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Publication numberUS3084596 A
Publication typeGrant
Publication dateApr 9, 1963
Filing dateSep 15, 1959
Priority dateSep 15, 1959
Publication numberUS 3084596 A, US 3084596A, US-A-3084596, US3084596 A, US3084596A
InventorsRadin Alexander J
Original AssigneeRadin Alexander J
Export CitationBiBTeX, EndNote, RefMan
External Links: USPTO, USPTO Assignment, Espacenet
Optical reflecting device
US 3084596 A
Abstract  available in
Images(2)
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Claims  available in
Description  (OCR text may contain errors)

ESE) u --z 25 6 SEARCH ROOM April 1963 A. J. RADIN 3,084,596 J I I OPTICAL REFLECTING DEVICE y Filed Sept. 15, 1959 2 Sheets-Sheet 1 P5 INVENTOR. ALEXANDER J. RADIN AITORN A ril 9, 1963 A. J. RADIN OPTICAL REFLECTING DEVICE 2 Sheets-Sheet 2 Filed Sept. 15, 1959 FIG.6.

FIG. IO.

INVENTOR.

ALEXANDER J. RADIN ATTO Patented Apr. 9, 1963 3.084,596 OPTICAL REFLECTING DEVICE Alexander J. Radin, Nevins St., Brooklyn 17, N.Y. Filed Sept. 15, 1959, Ser. No. 840,166 9 Claims. (CI. 88-74) This invention relates to an optical device which refracts rays incident on and reflected by a reflecting surface. Refraction of these rays causes changes in their direction and alters the apparent position or dimensions of images reflected by said surface. If, for example, a prism or lens is placed in the paths of rays from a field reflected by a mirror, the rays will be twice refracted and the images in the field will change position or size as a result of refraction by the prism or lens.

While this association of reflecting surface and refracting element is useful in devices of various types, the partial reflections from the faces of the refracting element may be confusing due to the occurrence of spurious or ghost images in the field of images reflected by the refleeting surface. Especially if the images are of different intensities or are much brighter than the background, it may be difficult to distinguish between the images reflected from the different surfaces.

I overcome this diificulty by arranging the refracting element at such an angle to the reflecting surface that all reflections from said element produced by rays transmitted to and from the reflecting surface will be directed away from the paths of rays reflected by the refleeting surface. With this association of reflecting surface and refracting element, the rays are twice refracted and the reflected images appear without conflicting spurious or ghost" images.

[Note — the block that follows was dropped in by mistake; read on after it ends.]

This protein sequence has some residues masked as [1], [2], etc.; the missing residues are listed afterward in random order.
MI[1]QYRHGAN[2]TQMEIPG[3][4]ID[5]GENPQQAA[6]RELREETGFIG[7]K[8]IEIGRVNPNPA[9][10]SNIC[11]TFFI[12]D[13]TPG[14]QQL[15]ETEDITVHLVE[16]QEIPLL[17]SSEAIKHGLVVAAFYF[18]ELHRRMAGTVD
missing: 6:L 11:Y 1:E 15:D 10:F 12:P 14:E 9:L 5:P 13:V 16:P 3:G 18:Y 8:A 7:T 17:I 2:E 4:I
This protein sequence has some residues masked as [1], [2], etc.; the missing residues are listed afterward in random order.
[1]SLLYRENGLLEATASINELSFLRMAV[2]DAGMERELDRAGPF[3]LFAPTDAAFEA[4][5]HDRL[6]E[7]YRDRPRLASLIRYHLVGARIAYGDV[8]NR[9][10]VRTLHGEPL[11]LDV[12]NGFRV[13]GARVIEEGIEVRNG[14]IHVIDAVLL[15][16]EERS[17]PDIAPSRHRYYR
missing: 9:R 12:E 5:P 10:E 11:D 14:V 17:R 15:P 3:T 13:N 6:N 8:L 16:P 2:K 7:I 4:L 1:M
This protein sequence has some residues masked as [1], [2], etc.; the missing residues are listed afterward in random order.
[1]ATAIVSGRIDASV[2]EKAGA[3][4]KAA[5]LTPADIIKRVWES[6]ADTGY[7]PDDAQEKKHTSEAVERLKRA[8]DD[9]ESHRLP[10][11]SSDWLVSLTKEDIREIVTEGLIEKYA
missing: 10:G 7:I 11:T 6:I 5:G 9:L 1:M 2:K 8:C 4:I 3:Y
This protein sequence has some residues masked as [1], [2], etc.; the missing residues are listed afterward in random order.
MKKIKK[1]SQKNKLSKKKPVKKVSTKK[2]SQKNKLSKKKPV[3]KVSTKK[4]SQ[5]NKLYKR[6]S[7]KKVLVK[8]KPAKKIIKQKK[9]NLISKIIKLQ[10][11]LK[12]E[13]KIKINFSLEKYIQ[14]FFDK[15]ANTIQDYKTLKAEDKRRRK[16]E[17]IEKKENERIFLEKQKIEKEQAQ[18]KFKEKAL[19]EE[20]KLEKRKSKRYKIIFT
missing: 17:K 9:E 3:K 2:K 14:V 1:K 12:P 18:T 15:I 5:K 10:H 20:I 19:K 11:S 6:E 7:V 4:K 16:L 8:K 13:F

The principal object of this invention is to associate a refracting element with a reflecting surface so that the directions of certain rays to and from said surface are altered by said refracting element but reflections of said rays from said refracting element are directed out of the paths of rays from said surface so as to avoid conflicting spurious images.

Another object is to associate a prism or lens with a reflecting surface so that the directions of rays to and from said surface are altered by said prism or lens and reflections of said rays from said prism or lens will not conflict with reflections from said reflecting surface.

This application is a continuation-in-part of Ser. No. 578,248, filed April 16, 1956, now abandoned.

FIG. 1 is a transverse section of a mirror in contact with a face of a prism.

FIG. 2 is a transverse section of mirror and prism illustrating the principles of my invention, with the adjacent faces of the prism at angles to the surface of the mirror.

FIG. 3 is a perspective view of a reflecting device embodying my invention.

FIG. 4 is an end elevation of the right-hand end of FIG. 3.

FIG. 5 is a transverse section on line 55 of FIG. 3.

FIG. 6 is a longitudinal section on line 66 of FIG. 7 through a modified form of the invention.

FIG. 7 is a cross-section on line 77 of FIG. 6.

FIG. 8 is a longitudinal section on line 8-8 of FIG. 9 through another modified form.

FIG. 9 is a cross section on line 9-9 of FIG. 8.

FIG. 10 is a section on line 1010 of FIG. 9 show ing a fragmentary front elevation of a portion of FIG. 8.

The problem of multiple reflections from faces of a refracting element is demonstrated by the diagram in FIG. 1, in which a reflecting surface or mirror A has the refracting element or prism B in contact. The ray P is reflected from the reflecting surface at n. The face or of the distance from one of the ends.